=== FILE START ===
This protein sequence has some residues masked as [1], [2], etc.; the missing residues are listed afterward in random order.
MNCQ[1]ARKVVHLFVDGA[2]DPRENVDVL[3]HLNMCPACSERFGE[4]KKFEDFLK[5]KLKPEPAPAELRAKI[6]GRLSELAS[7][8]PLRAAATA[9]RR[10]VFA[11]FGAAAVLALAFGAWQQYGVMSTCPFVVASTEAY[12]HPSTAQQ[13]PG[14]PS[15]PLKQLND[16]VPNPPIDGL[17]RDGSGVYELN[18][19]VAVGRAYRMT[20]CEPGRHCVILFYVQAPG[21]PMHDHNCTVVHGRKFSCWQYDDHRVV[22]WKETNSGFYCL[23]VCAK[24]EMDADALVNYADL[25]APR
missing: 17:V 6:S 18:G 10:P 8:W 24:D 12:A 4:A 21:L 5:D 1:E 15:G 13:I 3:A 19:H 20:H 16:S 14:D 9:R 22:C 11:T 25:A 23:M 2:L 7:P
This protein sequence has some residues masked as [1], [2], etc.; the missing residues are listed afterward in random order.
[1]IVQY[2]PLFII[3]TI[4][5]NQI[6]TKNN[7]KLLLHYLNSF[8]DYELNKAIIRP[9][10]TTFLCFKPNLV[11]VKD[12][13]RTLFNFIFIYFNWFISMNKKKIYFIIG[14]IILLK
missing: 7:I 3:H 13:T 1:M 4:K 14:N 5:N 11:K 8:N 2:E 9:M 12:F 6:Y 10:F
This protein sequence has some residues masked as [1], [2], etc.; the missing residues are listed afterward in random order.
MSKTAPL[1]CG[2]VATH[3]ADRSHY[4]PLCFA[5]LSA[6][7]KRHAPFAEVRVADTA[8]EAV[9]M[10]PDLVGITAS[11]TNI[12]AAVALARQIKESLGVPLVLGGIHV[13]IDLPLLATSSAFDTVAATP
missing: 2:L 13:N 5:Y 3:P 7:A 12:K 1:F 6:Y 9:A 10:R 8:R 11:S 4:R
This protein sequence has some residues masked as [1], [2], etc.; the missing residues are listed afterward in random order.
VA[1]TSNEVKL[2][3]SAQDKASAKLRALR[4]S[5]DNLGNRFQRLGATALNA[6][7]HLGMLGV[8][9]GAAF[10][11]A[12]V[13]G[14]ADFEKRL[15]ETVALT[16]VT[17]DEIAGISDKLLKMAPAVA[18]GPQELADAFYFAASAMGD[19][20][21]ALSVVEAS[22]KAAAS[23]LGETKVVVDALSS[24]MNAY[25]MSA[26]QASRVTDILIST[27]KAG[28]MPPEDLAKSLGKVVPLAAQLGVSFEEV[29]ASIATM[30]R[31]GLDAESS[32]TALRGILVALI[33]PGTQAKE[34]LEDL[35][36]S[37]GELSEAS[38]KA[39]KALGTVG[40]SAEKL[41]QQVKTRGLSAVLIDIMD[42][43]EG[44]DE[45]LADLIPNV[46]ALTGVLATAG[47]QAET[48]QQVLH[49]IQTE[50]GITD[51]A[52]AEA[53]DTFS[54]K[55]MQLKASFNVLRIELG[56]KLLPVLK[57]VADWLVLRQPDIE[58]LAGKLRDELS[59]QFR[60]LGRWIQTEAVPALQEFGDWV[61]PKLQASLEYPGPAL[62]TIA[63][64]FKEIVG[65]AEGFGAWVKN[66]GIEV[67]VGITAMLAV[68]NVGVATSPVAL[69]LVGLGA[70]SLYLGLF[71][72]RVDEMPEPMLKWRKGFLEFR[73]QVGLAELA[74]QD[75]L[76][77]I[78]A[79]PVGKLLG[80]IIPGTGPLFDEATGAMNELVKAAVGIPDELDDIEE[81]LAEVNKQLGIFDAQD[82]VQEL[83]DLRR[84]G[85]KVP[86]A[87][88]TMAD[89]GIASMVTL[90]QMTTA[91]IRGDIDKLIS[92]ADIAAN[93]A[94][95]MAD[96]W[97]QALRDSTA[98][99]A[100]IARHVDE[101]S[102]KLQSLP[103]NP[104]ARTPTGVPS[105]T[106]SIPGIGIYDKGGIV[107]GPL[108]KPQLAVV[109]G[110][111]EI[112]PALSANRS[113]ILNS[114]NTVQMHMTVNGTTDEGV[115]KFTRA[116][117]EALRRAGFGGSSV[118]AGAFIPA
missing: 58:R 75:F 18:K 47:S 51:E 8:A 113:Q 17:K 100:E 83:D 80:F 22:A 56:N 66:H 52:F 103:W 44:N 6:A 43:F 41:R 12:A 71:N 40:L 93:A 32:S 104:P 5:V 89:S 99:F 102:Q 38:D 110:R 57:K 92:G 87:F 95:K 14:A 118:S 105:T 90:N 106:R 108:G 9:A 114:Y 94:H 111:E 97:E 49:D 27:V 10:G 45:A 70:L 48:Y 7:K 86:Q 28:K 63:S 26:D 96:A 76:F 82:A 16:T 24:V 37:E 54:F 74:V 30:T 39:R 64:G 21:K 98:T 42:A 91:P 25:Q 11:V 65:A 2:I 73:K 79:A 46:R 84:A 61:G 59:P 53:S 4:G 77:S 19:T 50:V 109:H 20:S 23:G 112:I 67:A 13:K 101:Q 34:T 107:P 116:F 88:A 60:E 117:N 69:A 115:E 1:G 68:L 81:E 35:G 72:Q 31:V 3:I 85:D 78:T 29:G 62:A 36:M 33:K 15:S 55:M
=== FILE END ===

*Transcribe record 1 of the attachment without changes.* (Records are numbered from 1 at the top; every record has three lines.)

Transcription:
This protein sequence has some residues masked as [1], [2], etc.; the missing residues are listed afterward in random order.
MNCQ[1]ARKVVHLFVDGA[2]DPRENVDVL[3]HLNMCPACSERFGE[4]KKFEDFLK[5]KLKPEPAPAELRAKI[6]GRLSELAS[7][8]PLRAAATA[9]RR[10]VFA[11]FGAAAVLALAFGAWQQYGVMSTCPFVVASTEAY[12]HPSTAQQ[13]PG[14]PS[15]PLKQLND[16]VPNPPIDGL[17]RDGSGVYELN[18][19]VAVGRAYRMT[20]CEPGRHCVILFYVQAPG[21]PMHDHNCTVVHGRKFSCWQYDDHRVV[22]WKETNSGFYCL[23]VCAK[24]EMDADALVNYADL[25]APR
missing: 17:V 6:S 18:G 10:P 8:W 24:D 12:A 4:A 21:L 5:D 1:E 15:G 13:I 3:A 19:H 20:H 16:S 14:D 9:R 22:C 11:T 25:A 23:M 2:L 7:P